What Aziz Ansari can teach everyone about masculinity
Accusations against Ansari mirror male behavior
Aziz Ansari is responsible for ruining at least one woman’s perspective on men and dating. In an article by feminist website babe.net, titled “I went on a date with Aziz Ansari. It was the worst night of my life,” a woman named Grace (a pseudonym) recounts her night with the comedian where she felt “violated,” “uncomfortable,” and “distressed.” Grace shares that Ansari continued to make forceful sexual advances toward her in his apartment after a date, despite Grace being visibly uncomfortable and even vocalizing her discomfort. She describes his actions as mirroring that of a “horny, rough, entitled 18-year-old.”
Because Ansari has built a platform around representation and feminism, these revelations come as a surprise to fans—and even non-fans—of the celebrity. The allegations against Ansari have risen amidst the “Me Too” and “Time’s Up” movements. Both movements focus on encouraging women to vocalize instances where they have been sexually assaulted and ask everyone to keep men accountable for their actions. Both movements also represent causes that Ansari has been open about supporting.
Grace’s story first reveals that Ansari is a hypocrite. He continuously commodifies feminism as a means to boost his own career and brand, yet perpetuates behavior that the feminist movement is desperately attempting to undo.
Additionally, what her story further implicates is three-fold: the danger that women constantly feel themselves in, even when they are in a private space with someone they trust; the behavior that men deem acceptable when it comes to sexual encounters of any kind; and the overall poor treatment of women.
Perhaps Grace’s story is not one that can be specifically grouped with the accusations against other celebrities like Harvey Weinstein, Matt Lauer, Kevin Spacey, or—unfortunately—many more. This compartmentalizes sexual assault, as if a certain level of it is more acceptable than another. The bottom line is that sexual assault—in any form—is just that, and it is unacceptable.
So why are women resonating with Grace’s story so much? Why do they feel like men are constantly perpetrators of the same behavior Ansari was responsible for that night?
Women everywhere have likely found themselves in a similar situation. One out of every six women experiences sexual assault (rainn.org), so it’s no wonder that people—women in particular—are unsurprised yet outraged by Ansari and the endless revelations of celebrity sexual assaulters. The story, like many others, violates all women and reminds them that they are continuously unsafe, even in spaces believed to be private and secure.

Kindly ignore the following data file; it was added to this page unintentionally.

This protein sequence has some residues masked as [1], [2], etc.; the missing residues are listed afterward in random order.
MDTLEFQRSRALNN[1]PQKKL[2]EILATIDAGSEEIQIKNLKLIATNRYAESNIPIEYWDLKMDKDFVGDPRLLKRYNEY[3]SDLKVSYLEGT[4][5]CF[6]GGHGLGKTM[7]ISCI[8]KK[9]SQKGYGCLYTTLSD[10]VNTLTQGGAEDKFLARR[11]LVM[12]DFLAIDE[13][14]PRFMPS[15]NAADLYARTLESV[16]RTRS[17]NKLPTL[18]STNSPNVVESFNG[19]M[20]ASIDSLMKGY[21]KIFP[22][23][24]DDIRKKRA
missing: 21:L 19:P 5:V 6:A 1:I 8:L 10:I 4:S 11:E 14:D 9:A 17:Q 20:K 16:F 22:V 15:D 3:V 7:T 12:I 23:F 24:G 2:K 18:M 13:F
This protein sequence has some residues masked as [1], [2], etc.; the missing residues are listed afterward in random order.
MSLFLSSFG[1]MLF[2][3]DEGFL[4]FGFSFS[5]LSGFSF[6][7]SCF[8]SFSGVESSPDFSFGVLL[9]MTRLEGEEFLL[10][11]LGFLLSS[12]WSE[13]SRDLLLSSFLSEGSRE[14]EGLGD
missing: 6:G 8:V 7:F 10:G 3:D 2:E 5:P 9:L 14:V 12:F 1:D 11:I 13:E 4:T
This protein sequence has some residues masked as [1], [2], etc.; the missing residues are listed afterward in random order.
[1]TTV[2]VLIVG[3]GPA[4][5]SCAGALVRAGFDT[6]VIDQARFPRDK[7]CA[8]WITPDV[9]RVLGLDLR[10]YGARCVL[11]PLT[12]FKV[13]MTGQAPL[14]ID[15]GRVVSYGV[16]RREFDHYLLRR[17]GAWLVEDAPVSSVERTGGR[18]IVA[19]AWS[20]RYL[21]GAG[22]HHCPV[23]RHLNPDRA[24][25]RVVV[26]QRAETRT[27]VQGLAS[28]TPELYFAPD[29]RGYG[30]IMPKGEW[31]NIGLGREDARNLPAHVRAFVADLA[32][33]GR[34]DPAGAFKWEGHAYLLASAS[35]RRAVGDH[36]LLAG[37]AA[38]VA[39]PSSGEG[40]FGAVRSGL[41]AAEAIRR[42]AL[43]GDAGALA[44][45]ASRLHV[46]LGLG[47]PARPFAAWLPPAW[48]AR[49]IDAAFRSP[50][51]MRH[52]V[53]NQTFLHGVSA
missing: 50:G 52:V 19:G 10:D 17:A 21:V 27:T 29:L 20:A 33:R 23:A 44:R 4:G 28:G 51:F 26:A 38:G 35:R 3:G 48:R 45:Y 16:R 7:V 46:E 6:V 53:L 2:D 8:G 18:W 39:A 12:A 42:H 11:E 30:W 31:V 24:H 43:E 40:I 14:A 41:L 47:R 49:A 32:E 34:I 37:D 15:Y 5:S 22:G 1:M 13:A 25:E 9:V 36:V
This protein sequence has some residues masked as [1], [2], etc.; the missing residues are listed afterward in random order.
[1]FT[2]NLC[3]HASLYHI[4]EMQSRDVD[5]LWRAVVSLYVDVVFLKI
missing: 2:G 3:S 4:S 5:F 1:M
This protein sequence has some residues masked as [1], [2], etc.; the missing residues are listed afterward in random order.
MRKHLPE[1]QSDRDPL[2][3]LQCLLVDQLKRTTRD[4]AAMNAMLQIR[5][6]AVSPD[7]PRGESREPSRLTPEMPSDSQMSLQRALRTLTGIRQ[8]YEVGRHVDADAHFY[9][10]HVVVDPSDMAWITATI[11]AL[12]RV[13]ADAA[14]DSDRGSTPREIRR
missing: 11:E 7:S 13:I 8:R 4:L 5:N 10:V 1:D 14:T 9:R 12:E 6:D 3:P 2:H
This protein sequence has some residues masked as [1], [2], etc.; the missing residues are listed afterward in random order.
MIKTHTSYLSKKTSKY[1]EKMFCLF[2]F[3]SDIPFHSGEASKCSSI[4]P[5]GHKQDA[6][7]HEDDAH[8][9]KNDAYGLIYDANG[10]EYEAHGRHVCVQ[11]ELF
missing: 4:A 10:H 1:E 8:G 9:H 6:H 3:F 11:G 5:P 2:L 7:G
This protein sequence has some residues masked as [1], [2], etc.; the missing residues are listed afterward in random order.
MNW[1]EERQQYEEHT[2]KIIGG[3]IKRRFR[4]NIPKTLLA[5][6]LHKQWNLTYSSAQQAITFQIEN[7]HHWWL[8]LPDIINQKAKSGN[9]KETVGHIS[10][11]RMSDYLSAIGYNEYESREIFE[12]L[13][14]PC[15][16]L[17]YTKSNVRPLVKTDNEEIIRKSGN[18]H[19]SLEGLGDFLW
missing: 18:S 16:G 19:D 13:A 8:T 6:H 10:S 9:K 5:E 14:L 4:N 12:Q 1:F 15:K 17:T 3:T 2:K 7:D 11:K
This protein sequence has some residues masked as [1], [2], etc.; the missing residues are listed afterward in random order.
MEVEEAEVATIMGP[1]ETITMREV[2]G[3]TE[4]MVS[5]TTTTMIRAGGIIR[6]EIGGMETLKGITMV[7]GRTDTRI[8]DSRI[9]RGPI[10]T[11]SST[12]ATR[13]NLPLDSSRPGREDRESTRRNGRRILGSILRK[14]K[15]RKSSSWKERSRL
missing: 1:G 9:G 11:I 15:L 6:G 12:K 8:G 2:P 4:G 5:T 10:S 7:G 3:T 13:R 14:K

After their night together, Grace exchanged texts with Ansari sharing that she felt uncomfortable and uneasy.
“I’m so sad to hear this,” replied Ansari. “All I can say is, it would never be my intention to make you or anyone feel the way you described. Clearly, I misread things in the moment and I’m truly sorry.”
Ansari has also since released a statement, stating that the encounter, “by all indications, was completely consensual.” His words boast ignorance. Are men actually completely blind when it comes to recognizing nonverbal and—especially—verbal cues by women in non-consensual sexual situations? So blind that they believe an apology removes them from the ramifications of sexual misonduct? And, why do men feel so entitled to sex—so much so that their common sense and human decency is removed from their sexual encounters?
Societal frameworks of masculinity and femininity have taught men that they are entitled to anything and everything. And Grace’s story proves that many men—even those in support of feminist movements—put their own desires over those they encounter. It’s time to undo these behaviors. Ansari has got to go.
From the Time’s Up movement itself, “Time’s up on tolerating discrimination, harassment, and abuse.” ·